What time is Blue Origin launch?
When is the launch and how can I watch it? Blue Origin is aiming for the rocket to take off at 9 a.m. Eastern time on Tuesday, July 20. The company will begin coverage of the launch at 7:30 a.m. on its YouTube channel. The New York TimesWhen to Watch Jeff Bezos' Space Flight: Crew, Streaming and Launch Site
Where is Blue Origin launching from?
Blue Origin, unlike Virgin Galactic, launches from a facility in West Texas; it was built specifically for the company's specifications on land owned by Bezos. Dubbed “Launch Site One” by the company, it is located outside Van Horn, Texas. ForbesCan You Watch A Blue Origin In West Texas?
How long will the Blue Origin flight last?
Blue Origin uses a conventional rocket and space capsule that launches and lands vertically, so it is quicker than Virgin Galactic's vehicle to reach the edge of space, and the entire flight is 11 minutes. The Wall Street JournalWhen Is Jeff Bezos’ Flight to Space and How to Watch the Blue Origin Launch
He will be accompanied by Mark Bezos, his brother, Wally Funk, an 82-year-old pioneer of the space race, and an 18-year-old student.
They will travel in a capsule with the biggest windows flown into space, offering stunning views of the Earth.
New Shepard, built by Bezos' company Blue Origin, is designed to serve the burgeoning market for space tourism.
"I'm excited. People keep asking me if I'm nervous. I'm not really nervous, I'm curious. I want to know what we're going to learn," Bezos said in an interview with CBS News.
"We've been training. This vehicle's ready, this crew is ready, this team is amazing. We just feel really good about it."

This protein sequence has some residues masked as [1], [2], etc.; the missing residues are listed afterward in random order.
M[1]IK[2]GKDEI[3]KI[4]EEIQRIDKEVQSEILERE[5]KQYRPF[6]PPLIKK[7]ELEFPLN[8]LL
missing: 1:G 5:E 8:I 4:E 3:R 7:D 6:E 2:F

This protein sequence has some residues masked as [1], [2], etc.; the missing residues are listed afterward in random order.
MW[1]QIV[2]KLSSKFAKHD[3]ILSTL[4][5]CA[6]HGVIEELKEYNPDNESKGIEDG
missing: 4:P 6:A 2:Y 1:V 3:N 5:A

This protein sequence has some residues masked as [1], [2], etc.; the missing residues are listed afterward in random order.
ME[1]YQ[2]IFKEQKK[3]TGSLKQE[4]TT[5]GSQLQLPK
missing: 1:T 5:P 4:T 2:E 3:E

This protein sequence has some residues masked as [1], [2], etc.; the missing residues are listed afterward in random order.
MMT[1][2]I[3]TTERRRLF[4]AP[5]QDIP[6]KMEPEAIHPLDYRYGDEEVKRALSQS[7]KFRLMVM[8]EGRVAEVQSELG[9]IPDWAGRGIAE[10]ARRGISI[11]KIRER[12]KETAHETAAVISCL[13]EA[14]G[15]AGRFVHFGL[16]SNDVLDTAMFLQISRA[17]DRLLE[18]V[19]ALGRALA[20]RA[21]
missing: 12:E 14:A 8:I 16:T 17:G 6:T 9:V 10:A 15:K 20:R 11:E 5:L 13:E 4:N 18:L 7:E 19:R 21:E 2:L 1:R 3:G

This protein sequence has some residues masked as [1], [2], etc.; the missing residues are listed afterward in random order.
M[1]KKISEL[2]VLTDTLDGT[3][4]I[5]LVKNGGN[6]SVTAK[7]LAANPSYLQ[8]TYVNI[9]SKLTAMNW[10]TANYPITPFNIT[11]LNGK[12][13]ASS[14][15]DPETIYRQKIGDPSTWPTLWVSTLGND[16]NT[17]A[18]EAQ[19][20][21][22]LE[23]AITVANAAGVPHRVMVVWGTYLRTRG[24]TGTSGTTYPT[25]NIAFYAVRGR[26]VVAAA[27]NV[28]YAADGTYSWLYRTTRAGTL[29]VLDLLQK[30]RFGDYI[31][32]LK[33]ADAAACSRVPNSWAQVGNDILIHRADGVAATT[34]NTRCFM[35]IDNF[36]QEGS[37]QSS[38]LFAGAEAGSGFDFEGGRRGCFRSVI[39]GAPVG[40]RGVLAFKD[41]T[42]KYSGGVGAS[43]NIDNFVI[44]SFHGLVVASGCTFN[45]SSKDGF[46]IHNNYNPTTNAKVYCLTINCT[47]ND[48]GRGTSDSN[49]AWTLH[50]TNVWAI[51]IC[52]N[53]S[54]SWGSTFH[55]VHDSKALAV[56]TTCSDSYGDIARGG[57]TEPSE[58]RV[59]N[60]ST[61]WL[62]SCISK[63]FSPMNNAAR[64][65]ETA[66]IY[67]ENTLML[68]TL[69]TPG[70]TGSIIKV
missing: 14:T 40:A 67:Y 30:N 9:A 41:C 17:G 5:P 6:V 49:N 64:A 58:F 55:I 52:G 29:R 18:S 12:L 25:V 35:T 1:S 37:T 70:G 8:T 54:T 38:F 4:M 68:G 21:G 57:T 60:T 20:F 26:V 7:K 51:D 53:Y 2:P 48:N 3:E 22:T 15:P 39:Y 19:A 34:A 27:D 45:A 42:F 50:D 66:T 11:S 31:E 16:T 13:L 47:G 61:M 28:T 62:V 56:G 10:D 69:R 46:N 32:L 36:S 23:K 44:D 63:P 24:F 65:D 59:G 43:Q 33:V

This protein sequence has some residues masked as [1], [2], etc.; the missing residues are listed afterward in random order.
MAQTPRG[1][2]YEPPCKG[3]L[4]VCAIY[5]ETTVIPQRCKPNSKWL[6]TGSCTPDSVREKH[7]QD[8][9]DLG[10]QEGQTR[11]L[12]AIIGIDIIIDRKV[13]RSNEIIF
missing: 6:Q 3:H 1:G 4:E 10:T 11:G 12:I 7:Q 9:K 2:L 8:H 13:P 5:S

Ms Funk added: "It's going to happen! I've waited a long time and I've dreamed a long time to get to go up."
In the 1960s, Ms Funk was one member of a group of women called the Mercury 13, who underwent the same screening tests as male astronauts, but who never got to fly into space.
At 14:00 BST (09:00 EDT), the four passengers will lift off on a rocket from Bezos' private launch site near Van Horn, Texas.
The capsule, containing the Bezos brothers, Funk and student Oliver Daemen, separates from its booster around 76km (250,000ft) up. The rocket lands on its "legs" about 2 miles from the launch pad, while the capsule continues upwards to an altitude of around 106km (350,000ft).
"We're in zero-g for around four minutes, and we get to get out of our seats, unstrap, float around, look at the thin limb of the Earth's atmosphere," Bezos told CBS News.
"People who have been up - astronauts - say that when they do that, they can see that the Earth is so fragile.
"The views are going to be terrific, the zero-g will be an unusual experience that you really can't get in any good way on Earth."
Asked what she was looking forward to, Ms Funk said: "When I'm up in space and able to do somersaults and tumbles and do anything that I've wanted to do."